Chorizo

Caldo Verde (Portuguese Kale, Chorizo & Potato Soup)

It’s Soup Season here in the wintry Cape, which of course means it’s once again time for Caldo Verde! Though not really a soup-person per se, this Portuguese classic nevertheless remains a perennial winter favourite of mine.

Made with just a few key ingredients, Caldo Verde nevertheless makes for a surprisingly satisfying meal. Indeed, hearty and nutritious this humble dish is everything a rustic soup needs to be, making it the perfect antidote to winter’s chilly bite; and, when the mood takes me, I can eat bowls of the stuff for many a dark day on end.

Literally meaning “Green Soup”, Caldo Verde is very much about the kale.

Though wondrously healthy, kale isn’t everyone’s cup of tea, but the soup’s other flavours definitely do help mitigate these contentious greens, making Caldo Verde a great way to add some kale to your diet. The key is to cut the leaves into thin strips before shredding them as finely as possible. It is important to take your time doing so, lest you want to end up with a tangle of kale, and not the spoonable soup you should be aiming for.

Admittedly, I do have a bit of a phobia of thin watery soups, and on paper Caldo Verde should be exactly that. But thickened with potato, and blitzed with a blender, nothing could be further from the truth. Caldo Verde actually has a surprisingly comforting viscosity and weight to it. To further enrich the soup, I also like to add a couple of strips of pork fat into the mix before blending. Of course this is entirely optional, but it gives the soup a satisfying mouthfeel it could otherwise lack.

Using a good quality chorizo is also a must, as most of the soup’s flavour comes from the spices rendered from the sausage. To that end it is essential to use cooking/soft chorizo as the smoked version will not yield as much flavour when sautéd. Along with the addition of the pork fat, I also like to blend half the chorizo along with the potatoes. Some recipes frown upon doing so, but I prefer the additional flavour it adds to the dish.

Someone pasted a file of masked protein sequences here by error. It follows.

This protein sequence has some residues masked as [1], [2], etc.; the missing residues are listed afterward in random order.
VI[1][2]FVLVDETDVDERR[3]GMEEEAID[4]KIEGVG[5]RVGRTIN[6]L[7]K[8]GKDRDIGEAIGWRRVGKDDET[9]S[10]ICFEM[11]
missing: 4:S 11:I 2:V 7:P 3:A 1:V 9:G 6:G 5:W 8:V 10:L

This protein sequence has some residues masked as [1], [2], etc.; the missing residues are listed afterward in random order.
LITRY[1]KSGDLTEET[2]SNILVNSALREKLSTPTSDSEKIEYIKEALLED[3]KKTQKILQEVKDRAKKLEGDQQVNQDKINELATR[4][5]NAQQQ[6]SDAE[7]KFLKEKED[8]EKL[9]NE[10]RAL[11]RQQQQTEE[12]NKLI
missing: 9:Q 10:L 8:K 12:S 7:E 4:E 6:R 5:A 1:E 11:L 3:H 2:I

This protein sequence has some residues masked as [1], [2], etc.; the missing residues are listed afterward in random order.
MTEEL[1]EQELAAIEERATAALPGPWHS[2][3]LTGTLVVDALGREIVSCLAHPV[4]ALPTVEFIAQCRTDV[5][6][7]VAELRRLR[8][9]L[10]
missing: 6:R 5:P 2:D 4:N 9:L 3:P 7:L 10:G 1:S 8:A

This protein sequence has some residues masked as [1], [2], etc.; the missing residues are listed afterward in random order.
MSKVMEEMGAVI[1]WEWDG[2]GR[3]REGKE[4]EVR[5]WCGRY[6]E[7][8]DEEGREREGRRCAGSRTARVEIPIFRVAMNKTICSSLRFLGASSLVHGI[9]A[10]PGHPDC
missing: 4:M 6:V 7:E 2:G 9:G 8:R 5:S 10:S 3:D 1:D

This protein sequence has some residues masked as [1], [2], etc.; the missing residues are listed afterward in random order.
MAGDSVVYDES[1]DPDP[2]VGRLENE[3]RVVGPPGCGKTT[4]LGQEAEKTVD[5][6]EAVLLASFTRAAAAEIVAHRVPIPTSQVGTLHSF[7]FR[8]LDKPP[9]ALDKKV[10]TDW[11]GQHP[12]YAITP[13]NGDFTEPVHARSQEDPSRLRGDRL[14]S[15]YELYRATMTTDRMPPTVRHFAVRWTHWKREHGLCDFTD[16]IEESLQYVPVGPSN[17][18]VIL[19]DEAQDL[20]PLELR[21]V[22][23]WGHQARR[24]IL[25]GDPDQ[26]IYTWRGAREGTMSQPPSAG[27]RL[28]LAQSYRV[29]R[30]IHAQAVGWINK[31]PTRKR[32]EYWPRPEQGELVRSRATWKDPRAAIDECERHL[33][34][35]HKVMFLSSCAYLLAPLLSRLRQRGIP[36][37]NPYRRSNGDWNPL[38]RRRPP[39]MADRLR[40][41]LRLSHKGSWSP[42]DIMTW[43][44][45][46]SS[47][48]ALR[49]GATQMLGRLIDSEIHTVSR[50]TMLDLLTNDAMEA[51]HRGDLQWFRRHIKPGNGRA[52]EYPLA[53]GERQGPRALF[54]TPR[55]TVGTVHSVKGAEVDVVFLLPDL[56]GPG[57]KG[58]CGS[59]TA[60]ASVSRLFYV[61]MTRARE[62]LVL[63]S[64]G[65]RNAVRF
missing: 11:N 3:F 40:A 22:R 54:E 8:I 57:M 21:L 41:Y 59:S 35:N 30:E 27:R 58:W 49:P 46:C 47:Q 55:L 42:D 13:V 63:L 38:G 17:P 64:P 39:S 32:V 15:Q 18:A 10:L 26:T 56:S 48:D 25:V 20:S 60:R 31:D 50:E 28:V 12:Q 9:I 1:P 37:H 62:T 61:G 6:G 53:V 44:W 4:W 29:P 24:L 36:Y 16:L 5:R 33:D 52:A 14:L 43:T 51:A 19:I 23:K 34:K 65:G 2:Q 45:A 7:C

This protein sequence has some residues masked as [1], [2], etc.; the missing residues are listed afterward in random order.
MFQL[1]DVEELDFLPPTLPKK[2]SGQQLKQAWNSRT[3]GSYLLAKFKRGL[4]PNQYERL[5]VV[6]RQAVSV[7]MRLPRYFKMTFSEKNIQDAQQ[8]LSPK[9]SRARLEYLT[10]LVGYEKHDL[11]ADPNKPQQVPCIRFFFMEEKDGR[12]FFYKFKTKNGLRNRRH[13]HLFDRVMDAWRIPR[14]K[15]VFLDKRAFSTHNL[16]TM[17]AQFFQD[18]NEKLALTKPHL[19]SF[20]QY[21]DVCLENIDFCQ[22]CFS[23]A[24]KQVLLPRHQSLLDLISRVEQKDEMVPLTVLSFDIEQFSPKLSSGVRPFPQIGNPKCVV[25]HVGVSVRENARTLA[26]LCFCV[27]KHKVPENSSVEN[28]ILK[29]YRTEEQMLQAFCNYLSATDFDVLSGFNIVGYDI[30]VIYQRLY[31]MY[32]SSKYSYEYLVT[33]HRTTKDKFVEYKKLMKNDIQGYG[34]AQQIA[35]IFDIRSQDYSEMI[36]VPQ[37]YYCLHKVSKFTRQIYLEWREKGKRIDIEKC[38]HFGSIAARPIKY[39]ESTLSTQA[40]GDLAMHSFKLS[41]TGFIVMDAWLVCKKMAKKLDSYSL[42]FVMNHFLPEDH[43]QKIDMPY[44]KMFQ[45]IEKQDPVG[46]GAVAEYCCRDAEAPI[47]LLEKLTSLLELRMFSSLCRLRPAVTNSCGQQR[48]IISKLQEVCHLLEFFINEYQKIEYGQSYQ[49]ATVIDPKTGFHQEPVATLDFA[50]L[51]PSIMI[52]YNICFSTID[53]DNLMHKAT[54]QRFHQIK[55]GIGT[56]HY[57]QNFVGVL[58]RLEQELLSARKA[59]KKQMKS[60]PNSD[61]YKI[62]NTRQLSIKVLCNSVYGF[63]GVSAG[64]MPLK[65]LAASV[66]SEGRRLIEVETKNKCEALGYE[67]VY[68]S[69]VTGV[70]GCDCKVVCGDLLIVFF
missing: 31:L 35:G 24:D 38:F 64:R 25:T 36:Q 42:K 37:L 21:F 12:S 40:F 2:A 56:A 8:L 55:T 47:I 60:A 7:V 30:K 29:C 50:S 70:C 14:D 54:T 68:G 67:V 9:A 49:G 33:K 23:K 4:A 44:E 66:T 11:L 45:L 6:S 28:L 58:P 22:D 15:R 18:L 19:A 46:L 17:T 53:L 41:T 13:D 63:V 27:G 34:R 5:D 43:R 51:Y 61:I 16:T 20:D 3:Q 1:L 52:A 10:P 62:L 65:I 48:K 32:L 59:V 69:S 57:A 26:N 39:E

For more soup recipes from the Muddled Pantry, please click here.

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Shredded Brussels Sprouts with Chorizo & Walnuts

Like most food bloggers, I am not without the occasional food obsession. Between walnuts, curly kale, kimchi and an alarming appetite for Peppermint Crisps, my obsessions of choice are as varied as they are peculiar. Currently, however, I can’t seem to get enough of brussels sprouts, so much so, I’ve taken to eating them by the veritable fistful. Thankfully, however,  this particular obsession is one of my healthier food fixations.

Widely regarded as one of the healthiest vegetables you can eat, brussels sprouts are packed full of nutrients (especially Vitamins C & K), protein and dietary fiber. Banting approved and suitable for those of us who are slaves to the LCHF lifestyle, ‘sprout are even reputed to have cancer busting properties. What more could you ask of the humble ‘sprout? Oh, and they just so happen to taste bloody amazing too!

However, all that said brussels sprouts nevertheless remain a hard-sell.